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Behind the form: A historical analysis of the agriculture encouragement system in the Song dynasty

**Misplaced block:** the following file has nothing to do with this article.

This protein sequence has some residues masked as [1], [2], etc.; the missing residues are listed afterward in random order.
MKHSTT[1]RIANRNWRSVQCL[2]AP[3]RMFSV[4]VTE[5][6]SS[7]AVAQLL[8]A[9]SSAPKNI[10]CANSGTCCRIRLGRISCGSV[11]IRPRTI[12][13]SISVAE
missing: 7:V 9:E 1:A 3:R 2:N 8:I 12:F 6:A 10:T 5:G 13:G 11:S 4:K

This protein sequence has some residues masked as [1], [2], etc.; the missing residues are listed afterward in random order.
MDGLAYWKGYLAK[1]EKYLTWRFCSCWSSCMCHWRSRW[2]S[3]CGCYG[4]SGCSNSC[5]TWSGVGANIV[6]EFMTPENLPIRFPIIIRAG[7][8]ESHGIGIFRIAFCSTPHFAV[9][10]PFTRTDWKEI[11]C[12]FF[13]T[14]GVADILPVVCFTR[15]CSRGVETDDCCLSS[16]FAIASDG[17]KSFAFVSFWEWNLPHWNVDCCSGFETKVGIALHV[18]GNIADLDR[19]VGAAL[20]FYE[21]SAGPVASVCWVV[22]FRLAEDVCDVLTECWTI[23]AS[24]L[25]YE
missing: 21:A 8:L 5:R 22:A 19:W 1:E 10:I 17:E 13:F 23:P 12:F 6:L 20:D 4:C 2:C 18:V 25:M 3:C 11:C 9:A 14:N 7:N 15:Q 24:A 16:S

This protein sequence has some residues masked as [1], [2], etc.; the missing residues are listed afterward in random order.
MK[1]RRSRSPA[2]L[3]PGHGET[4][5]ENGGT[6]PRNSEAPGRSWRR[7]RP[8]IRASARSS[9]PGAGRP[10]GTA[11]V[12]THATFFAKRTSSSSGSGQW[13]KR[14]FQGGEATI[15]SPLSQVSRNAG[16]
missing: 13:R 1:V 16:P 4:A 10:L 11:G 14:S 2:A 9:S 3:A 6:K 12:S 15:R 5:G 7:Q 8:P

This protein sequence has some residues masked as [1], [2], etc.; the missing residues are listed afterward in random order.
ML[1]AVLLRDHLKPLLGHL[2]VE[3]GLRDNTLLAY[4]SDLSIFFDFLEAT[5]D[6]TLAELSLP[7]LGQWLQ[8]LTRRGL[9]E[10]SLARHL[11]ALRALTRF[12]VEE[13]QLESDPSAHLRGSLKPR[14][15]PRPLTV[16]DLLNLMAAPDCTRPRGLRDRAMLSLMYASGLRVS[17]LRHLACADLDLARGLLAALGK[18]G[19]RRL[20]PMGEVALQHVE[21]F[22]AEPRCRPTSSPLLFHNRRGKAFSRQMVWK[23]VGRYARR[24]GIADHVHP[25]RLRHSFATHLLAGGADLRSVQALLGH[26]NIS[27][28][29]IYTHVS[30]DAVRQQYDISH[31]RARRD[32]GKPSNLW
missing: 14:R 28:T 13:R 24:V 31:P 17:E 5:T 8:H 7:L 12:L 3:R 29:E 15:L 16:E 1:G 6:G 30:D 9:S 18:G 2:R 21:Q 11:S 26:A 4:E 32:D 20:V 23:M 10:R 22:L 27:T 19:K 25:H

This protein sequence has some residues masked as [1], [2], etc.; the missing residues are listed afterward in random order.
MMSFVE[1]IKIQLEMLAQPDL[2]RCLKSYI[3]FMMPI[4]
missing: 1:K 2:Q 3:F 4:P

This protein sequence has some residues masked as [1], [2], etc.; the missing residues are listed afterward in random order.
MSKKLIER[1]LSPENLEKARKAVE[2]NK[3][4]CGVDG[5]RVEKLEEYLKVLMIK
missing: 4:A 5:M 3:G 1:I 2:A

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Using the political culture analysis method, this paper discusses the origin, contents and functions of the agriculture encouragement system of the Song dynasty, which originated from the pre-Qin period (221–207 BC). The main content of this system in its early stage is that in the early Spring days, the king symbolically ploughed a piece of land near the suburbs of his capital in order to send to his subjects a clear message of the importance he attached to agriculture. It was expected that peasants would be encouraged by his majesty's guidance, and thus agricultural production of the countryside would be promoted. With the rationalization of the political system since the Qin period, agricultural encouragement gradually became a routine work of the Chinese governments at different levels. Under the Northern Song dynasty (960–1127), “agricultural encouragement envoy” was added to the official rank of heads of counties and prefectures. They each were required to take the responsibility of persuading peasants in their jurisdiction to work harder in the field. The actual work as an “agricultural encouragement envoy” in the Song dynasty was to go to the countryside to reward peasants with food and wine in early February, and to write an essay to express his encouragement, and to distribute it to the peasants. Formalistic as it is, the agricultural encouragement system is a typical manifestation of the traditional Chinese political culture. As one of its social impacts on the Song society, it helped the spread of advanced agricultural technology with


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